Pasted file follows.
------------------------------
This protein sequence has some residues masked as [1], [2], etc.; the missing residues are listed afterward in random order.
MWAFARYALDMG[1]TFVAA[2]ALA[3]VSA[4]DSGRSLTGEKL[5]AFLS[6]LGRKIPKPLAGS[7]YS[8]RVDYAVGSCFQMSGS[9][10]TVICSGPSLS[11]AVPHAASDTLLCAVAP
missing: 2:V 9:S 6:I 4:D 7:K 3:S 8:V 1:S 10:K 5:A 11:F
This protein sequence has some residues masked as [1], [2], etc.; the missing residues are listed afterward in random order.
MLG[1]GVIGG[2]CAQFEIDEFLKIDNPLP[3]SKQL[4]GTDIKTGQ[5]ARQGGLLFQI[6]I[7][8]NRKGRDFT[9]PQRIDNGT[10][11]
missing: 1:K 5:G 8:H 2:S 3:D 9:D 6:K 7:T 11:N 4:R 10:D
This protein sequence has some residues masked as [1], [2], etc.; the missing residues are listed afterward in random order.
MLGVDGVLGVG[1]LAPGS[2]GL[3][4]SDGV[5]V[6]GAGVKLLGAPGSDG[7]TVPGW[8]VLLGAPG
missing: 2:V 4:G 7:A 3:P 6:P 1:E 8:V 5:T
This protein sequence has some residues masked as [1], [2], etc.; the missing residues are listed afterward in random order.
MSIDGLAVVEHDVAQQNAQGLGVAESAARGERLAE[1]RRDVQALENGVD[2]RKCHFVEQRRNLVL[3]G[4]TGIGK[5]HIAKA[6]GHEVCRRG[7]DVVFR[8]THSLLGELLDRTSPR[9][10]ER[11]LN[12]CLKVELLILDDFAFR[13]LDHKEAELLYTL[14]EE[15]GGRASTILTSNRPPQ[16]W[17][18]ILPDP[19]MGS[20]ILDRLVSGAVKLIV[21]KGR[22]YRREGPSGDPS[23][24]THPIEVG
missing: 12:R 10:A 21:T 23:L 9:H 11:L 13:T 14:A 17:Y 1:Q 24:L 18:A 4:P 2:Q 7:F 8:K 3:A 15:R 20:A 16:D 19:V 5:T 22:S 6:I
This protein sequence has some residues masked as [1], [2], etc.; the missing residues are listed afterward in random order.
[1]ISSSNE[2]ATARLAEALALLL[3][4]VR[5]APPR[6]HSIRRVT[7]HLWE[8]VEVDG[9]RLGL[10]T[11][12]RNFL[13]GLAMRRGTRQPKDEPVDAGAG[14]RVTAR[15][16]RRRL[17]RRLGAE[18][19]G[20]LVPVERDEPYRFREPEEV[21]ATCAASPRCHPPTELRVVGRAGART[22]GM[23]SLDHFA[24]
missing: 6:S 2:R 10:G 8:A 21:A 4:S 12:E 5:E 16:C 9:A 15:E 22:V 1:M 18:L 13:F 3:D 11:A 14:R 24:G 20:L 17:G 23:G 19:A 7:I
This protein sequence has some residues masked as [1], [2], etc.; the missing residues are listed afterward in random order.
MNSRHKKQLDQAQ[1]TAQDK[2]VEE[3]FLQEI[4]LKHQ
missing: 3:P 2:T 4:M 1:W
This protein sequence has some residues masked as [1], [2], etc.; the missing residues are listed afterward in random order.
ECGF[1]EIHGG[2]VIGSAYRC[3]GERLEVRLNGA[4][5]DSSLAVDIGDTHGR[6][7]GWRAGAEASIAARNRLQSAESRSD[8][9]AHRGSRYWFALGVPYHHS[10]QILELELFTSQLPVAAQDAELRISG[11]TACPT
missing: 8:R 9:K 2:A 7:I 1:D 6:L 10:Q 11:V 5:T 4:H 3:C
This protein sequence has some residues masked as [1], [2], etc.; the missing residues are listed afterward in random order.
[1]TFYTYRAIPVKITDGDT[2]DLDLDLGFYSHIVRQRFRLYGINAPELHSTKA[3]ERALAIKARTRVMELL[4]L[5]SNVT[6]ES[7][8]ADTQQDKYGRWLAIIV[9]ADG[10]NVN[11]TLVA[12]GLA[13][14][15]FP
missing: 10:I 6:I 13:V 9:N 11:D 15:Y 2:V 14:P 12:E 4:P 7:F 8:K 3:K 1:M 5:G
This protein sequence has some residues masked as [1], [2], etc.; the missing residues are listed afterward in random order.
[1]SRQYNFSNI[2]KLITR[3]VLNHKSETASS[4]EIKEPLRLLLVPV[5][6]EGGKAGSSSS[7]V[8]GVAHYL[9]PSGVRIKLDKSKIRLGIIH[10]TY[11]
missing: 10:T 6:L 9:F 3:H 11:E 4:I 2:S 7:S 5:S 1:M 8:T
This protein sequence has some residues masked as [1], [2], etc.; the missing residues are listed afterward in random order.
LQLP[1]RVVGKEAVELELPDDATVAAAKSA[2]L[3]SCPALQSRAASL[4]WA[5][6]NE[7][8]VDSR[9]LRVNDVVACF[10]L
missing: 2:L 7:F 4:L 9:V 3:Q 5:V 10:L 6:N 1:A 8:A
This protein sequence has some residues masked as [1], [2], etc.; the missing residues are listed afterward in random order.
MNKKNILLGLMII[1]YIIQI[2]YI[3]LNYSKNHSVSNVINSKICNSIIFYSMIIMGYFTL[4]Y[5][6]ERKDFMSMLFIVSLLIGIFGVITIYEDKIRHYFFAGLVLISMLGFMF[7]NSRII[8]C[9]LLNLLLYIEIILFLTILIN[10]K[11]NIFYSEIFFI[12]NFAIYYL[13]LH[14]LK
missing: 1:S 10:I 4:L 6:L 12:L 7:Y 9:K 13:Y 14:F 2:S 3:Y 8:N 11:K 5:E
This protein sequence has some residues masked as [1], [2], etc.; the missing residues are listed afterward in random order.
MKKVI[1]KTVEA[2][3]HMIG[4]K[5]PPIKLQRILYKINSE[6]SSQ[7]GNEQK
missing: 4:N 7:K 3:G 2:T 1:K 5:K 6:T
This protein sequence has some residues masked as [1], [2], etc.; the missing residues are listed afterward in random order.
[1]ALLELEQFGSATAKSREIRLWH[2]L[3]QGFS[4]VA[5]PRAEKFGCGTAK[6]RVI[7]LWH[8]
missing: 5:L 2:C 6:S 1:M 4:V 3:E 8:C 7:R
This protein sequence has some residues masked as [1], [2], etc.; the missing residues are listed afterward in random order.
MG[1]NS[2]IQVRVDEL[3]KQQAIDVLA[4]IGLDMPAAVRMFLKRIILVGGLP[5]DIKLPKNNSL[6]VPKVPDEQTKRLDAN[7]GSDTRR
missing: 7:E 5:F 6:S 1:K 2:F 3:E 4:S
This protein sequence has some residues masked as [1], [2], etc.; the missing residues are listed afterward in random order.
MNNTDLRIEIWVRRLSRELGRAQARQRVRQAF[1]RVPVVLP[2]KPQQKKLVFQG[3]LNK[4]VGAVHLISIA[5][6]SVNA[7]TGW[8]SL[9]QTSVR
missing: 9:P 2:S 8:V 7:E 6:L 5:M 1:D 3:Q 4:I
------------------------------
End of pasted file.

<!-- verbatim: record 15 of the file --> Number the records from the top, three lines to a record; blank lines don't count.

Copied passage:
This protein sequence has some residues masked as [1], [2], etc.; the missing residues are listed afterward in random order.
MNNTDLRIEIWVRRLSRELGRAQARQRVRQAF[1]RVPVVLP[2]KPQQKKLVFQG[3]LNK[4]VGAVHLISIA[5][6]SVNA[7]TGW[8]SL[9]QTSVR
missing: 9:P 2:S 8:V 7:E 6:L 5:M 1:D 3:Q 4:I